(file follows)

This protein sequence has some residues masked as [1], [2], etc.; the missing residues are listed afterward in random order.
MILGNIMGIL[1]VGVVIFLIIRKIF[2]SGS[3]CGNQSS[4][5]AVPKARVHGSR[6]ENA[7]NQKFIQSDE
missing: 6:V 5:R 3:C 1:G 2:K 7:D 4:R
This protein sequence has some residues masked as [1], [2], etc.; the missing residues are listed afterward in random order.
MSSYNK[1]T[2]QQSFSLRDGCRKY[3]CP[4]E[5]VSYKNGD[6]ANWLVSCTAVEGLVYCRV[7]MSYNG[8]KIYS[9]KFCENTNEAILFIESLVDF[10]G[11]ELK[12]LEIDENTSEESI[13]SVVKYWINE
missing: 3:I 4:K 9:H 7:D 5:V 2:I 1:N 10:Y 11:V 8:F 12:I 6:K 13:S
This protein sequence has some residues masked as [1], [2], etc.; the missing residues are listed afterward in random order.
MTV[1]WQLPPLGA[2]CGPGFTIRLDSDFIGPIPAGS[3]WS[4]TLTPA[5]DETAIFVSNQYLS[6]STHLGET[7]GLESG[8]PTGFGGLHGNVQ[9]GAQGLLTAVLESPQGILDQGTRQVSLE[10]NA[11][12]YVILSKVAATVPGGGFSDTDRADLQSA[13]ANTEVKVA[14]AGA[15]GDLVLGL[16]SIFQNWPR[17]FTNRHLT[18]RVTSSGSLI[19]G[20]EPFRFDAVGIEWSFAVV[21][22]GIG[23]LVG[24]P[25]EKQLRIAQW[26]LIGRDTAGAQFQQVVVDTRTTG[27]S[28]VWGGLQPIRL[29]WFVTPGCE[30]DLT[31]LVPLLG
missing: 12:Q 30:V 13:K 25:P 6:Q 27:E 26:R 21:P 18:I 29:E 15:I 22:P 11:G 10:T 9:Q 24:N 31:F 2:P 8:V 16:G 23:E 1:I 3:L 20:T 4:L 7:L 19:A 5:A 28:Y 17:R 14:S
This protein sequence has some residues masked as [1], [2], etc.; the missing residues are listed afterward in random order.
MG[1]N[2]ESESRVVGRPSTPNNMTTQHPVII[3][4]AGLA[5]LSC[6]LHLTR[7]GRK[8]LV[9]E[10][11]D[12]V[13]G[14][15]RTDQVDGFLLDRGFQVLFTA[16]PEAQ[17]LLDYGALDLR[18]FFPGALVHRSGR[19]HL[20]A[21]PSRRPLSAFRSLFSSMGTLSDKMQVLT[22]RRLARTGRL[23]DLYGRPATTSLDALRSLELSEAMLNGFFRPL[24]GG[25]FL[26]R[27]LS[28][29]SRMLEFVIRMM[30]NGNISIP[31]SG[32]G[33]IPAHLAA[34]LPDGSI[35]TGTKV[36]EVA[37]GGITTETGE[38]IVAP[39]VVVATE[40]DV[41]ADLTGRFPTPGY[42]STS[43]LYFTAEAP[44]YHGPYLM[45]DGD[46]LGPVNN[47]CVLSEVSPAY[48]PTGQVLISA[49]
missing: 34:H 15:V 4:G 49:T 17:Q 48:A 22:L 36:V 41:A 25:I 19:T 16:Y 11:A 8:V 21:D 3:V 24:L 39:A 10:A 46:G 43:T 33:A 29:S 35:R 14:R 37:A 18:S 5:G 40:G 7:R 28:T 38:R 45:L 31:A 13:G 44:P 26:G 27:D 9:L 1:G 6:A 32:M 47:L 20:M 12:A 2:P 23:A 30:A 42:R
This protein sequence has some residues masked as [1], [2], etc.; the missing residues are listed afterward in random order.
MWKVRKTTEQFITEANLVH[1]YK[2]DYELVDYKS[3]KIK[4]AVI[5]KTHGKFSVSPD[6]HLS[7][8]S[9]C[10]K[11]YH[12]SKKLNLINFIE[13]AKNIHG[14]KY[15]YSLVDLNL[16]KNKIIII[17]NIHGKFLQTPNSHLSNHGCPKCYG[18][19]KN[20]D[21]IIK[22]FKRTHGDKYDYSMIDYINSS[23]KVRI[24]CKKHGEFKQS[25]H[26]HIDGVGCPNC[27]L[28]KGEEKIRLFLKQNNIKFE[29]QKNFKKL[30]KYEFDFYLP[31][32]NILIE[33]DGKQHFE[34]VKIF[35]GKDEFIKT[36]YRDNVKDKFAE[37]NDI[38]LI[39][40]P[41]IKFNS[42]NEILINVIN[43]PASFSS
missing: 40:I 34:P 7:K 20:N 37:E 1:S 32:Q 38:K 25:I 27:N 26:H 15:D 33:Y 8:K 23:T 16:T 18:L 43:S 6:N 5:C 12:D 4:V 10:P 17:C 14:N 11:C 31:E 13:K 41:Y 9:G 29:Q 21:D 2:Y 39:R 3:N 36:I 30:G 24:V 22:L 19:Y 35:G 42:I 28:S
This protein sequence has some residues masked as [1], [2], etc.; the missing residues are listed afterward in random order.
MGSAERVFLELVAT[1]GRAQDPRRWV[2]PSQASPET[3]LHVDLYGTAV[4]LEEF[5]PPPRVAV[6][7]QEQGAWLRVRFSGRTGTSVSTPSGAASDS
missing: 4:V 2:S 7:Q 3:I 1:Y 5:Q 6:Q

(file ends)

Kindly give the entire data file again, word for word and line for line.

This protein sequence has some residues masked as [1], [2], etc.; the missing residues are listed afterward in random order.
MILGNIMGIL[1]VGVVIFLIIRKIF[2]SGS[3]CGNQSS[4][5]AVPKARVHGSR[6]ENA[7]NQKFIQSDE
missing: 6:V 5:R 3:C 1:G 2:K 7:D 4:R
This protein sequence has some residues masked as [1], [2], etc.; the missing residues are listed afterward in random order.
MSSYNK[1]T[2]QQSFSLRDGCRKY[3]CP[4]E[5]VSYKNGD[6]ANWLVSCTAVEGLVYCRV[7]MSYNG[8]KIYS[9]KFCENTNEAILFIESLVDF[10]G[11]ELK[12]LEIDENTSEESI[13]SVVKYWINE
missing: 3:I 4:K 9:H 7:D 5:V 2:I 1:N 10:Y 11:V 8:F 12:I 6:K 13:S
This protein sequence has some residues masked as [1], [2], etc.; the missing residues are listed afterward in random order.
MTV[1]WQLPPLGA[2]CGPGFTIRLDSDFIGPIPAGS[3]WS[4]TLTPA[5]DETAIFVSNQYLS[6]STHLGET[7]GLESG[8]PTGFGGLHGNVQ[9]GAQGLLTAVLESPQGILDQGTRQVSLE[10]NA[11][12]YVILSKVAATVPGGGFSDTDRADLQSA[13]ANTEVKVA[14]AGA[15]GDLVLGL[16]SIFQNWPR[17]FTNRHLT[18]RVTSSGSLI[19]G[20]EPFRFDAVGIEWSFAVV[21][22]GIG[23]LVG[24]P[25]EKQLRIAQW[26]LIGRDTAGAQFQQVVVDTRTTG[27]S[28]VWGGLQPIRL[29]WFVTPGCE[30]DLT[31]LVPLLG
missing: 12:Q 30:V 13:K 25:P 6:Q 27:E 26:R 21:P 18:I 29:E 15:I 22:P 11:G 10:T 9:Q 24:N 31:F 2:P 8:V 16:G 23:E 1:I 3:L 20:T 4:L 7:L 19:A 5:A 28:Y 17:R 14:S
This protein sequence has some residues masked as [1], [2], etc.; the missing residues are listed afterward in random order.
MG[1]N[2]ESESRVVGRPSTPNNMTTQHPVII[3][4]AGLA[5]LSC[6]LHLTR[7]GRK[8]LV[9]E[10][11]D[12]V[13]G[14][15]RTDQVDGFLLDRGFQVLFTA[16]PEAQ[17]LLDYGALDLR[18]FFPGALVHRSGR[19]HL[20]A[21]PSRRPLSAFRSLFSSMGTLSDKMQVLT[22]RRLARTGRL[23]DLYGRPATTSLDALRSLELSEAMLNGFFRPL[24]GG[25]FL[26]R[27]LS[28][29]SRMLEFVIRMM[30]NGNISIP[31]SG[32]G[33]IPAHLAA[34]LPDGSI[35]TGTKV[36]EVA[37]GGITTETGE[38]IVAP[39]VVVATE[40]DV[41]ADLTGRFPTPGY[42]STS[43]LYFTAEAP[44]YHGPYLM[45]DGD[46]LGPVNN[47]CVLSEVSPAY[48]PTGQVLISA[49]
missing: 34:H 15:V 4:G 49:T 17:Q 48:A 22:L 36:V 41:A 25:I 19:T 16:Y 11:A 8:V 21:D 3:V 24:L 39:A 10:A 46:G 43:T 33:A 29:S 35:R 14:R 37:A 18:S 5:G 40:G 7:R 28:T 38:R 45:L 31:A 13:G 44:P 26:G 27:D 9:L 1:G 6:A 32:M 47:L 20:M 12:A 2:P 23:A 30:A 42:R
This protein sequence has some residues masked as [1], [2], etc.; the missing residues are listed afterward in random order.
MWKVRKTTEQFITEANLVH[1]YK[2]DYELVDYKS[3]KIK[4]AVI[5]KTHGKFSVSPD[6]HLS[7][8]S[9]C[10]K[11]YH[12]SKKLNLINFIE[13]AKNIHG[14]KY[15]YSLVDLNL[16]KNKIIII[17]NIHGKFLQTPNSHLSNHGCPKCYG[18][19]KN[20]D[21]IIK[22]FKRTHGDKYDYSMIDYINSS[23]KVRI[24]CKKHGEFKQS[25]H[26]HIDGVGCPNC[27]L[28]KGEEKIRLFLKQNNIKFE[29]QKNFKKL[30]KYEFDFYLP[31][32]NILIE[33]DGKQHFE[34]VKIF[35]GKDEFIKT[36]YRDNVKDKFAE[37]NDI[38]LI[39][40]P[41]IKFNS[42]NEILINVIN[43]PASFSS
missing: 40:I 34:P 7:K 20:N 37:E 1:S 32:Q 38:K 25:I 27:N 26:H 15:D 33:Y 8:K 23:T 16:T 18:L 43:S 6:N 5:C 12:D 4:V 10:P 17:C 14:N 11:C 31:E 13:K 41:Y 9:G 29:Q 21:D 2:Y 39:R 3:N 36:I 30:G 24:V 22:L 19:Y 35:G 42:I 28:S
This protein sequence has some residues masked as [1], [2], etc.; the missing residues are listed afterward in random order.
MGSAERVFLELVAT[1]GRAQDPRRWV[2]PSQASPET[3]LHVDLYGTAV[4]LEEF[5]PPPRVAV[6][7]QEQGAWLRVRFSGRTGTSVSTPSGAASDS
missing: 4:V 2:S 7:Q 3:I 1:Y 5:Q 6:Q